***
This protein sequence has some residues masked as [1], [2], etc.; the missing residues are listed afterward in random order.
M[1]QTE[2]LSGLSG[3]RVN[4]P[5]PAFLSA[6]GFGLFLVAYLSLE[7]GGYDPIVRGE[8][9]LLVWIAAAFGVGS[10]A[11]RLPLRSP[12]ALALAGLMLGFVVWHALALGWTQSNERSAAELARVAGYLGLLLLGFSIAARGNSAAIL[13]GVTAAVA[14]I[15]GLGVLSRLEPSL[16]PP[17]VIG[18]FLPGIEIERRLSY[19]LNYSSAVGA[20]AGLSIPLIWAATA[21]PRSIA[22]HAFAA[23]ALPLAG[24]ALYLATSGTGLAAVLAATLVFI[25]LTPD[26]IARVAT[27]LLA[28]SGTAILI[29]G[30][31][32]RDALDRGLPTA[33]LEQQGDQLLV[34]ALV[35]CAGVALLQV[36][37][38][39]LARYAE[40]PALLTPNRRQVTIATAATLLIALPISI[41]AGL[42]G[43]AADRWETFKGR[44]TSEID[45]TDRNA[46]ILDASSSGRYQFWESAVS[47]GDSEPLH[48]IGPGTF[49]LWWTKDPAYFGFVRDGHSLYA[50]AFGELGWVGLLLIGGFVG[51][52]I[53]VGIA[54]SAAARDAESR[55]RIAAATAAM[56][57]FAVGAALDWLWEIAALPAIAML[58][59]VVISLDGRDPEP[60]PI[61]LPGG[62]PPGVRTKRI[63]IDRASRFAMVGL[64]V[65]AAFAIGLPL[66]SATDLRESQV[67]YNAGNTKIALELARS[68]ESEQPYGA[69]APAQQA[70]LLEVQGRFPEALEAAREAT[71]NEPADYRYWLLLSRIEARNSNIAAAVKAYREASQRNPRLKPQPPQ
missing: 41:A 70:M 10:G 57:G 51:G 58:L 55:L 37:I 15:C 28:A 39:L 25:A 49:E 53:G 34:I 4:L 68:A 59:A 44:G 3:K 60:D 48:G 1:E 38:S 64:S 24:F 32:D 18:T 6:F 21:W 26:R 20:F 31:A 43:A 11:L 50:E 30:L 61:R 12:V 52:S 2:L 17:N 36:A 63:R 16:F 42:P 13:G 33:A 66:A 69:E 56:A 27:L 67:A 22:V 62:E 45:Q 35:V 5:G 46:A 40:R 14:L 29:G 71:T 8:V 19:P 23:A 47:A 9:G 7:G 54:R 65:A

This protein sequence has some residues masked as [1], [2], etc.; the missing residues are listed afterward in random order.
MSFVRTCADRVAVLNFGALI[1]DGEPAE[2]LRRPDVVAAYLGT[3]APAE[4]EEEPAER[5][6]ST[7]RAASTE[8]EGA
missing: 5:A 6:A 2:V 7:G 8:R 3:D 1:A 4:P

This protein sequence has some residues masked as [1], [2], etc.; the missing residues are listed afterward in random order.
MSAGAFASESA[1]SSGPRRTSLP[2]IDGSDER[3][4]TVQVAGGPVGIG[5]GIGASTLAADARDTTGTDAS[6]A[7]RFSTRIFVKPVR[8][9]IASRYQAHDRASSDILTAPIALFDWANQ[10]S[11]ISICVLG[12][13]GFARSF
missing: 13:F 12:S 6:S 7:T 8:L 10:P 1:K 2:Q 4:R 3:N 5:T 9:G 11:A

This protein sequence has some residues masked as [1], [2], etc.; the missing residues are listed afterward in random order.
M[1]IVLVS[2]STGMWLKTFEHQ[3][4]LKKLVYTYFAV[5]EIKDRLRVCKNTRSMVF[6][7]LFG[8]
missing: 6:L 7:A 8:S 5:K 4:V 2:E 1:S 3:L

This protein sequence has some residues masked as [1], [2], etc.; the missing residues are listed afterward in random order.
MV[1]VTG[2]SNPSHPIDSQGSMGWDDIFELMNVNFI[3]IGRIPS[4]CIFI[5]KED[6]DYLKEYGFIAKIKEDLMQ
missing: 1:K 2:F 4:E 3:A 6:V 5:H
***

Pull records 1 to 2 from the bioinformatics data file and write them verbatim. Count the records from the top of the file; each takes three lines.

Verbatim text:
This protein sequence has some residues masked as [1], [2], etc.; the missing residues are listed afterward in random order.
M[1]QTE[2]LSGLSG[3]RVN[4]P[5]PAFLSA[6]GFGLFLVAYLSLE[7]GGYDPIVRGE[8][9]LLVWIAAAFGVGS[10]A[11]RLPLRSP[12]ALALAGLMLGFVVWHALALGWTQSNERSAAELARVAGYLGLLLLGFSIAARGNSAAIL[13]GVTAAVA[14]I[15]GLGVLSRLEPSL[16]PP[17]VIG[18]FLPGIEIERRLSY[19]LNYSSAVGA[20]AGLSIPLIWAATA[21]PRSIA[22]HAFAA[23]ALPLAG[24]ALYLATSGTGLAAVLAATLVFI[25]LTPD[26]IARVAT[27]LLA[28]SGTAILI[29]G[30][31][32]RDALDRGLPTA[33]LEQQGDQLLV[34]ALV[35]CAGVALLQV[36][37][38][39]LARYAE[40]PALLTPNRRQVTIATAATLLIALPISI[41]AGL[42]G[43]AADRWETFKGR[44]TSEID[45]TDRNA[46]ILDASSSGRYQFWESAVS[47]GDSEPLH[48]IGPGTF[49]LWWTKDPAYFGFVRDGHSLYA[50]AFGELGWVGLLLIGGFVG[51][52]I[53]VGIA[54]SAAARDAESR[55]RIAAATAAM[56][57]FAVGAALDWLWEIAALPAIAML[58][59]VVISLDGRDPEP[60]PI[61]LPGG[62]PPGVRTKRI[63]IDRASRFAMVGL[64]V[65]AAFAIGLPL[66]SATDLRESQV[67]YNAGNTKIALELARS[68]ESEQPYGA[69]APAQQA[70]LLEVQGRFPEALEAAREAT[71]NEPADYRYWLLLSRIEARNSNIAAAVKAYREASQRNPRLKPQPPQ
missing: 41:A 70:M 10:G 57:G 51:G 58:L 55:L 37:I 15:C 28:A 39:L 25:A 49:E 53:G 34:I 4:L 68:A 59:A 44:G 3:K 60:D 48:G 1:E 38:S 64:S 24:F 32:D 18:T 6:F 21:W 26:R 20:F 31:A 43:A 11:L 50:E 30:L 61:R 12:V 52:S 2:L 17:N 36:A 63:R 16:F 42:P 13:G 33:A 66:A 69:E 56:A 27:L 67:A 22:V 62:E 45:Q 35:V 5:G 46:A 40:R 14:L 29:G 71:T 8:V 19:P 23:A 47:A 9:G 7:G 54:R 65:A

This protein sequence has some residues masked as [1], [2], etc.; the missing residues are listed afterward in random order.
MSFVRTCADRVAVLNFGALI[1]DGEPAE[2]LRRPDVVAAYLGT[3]APAE[4]EEEPAER[5][6]ST[7]RAASTE[8]EGA
missing: 5:A 6:A 2:V 7:G 8:R 3:D 1:A 4:P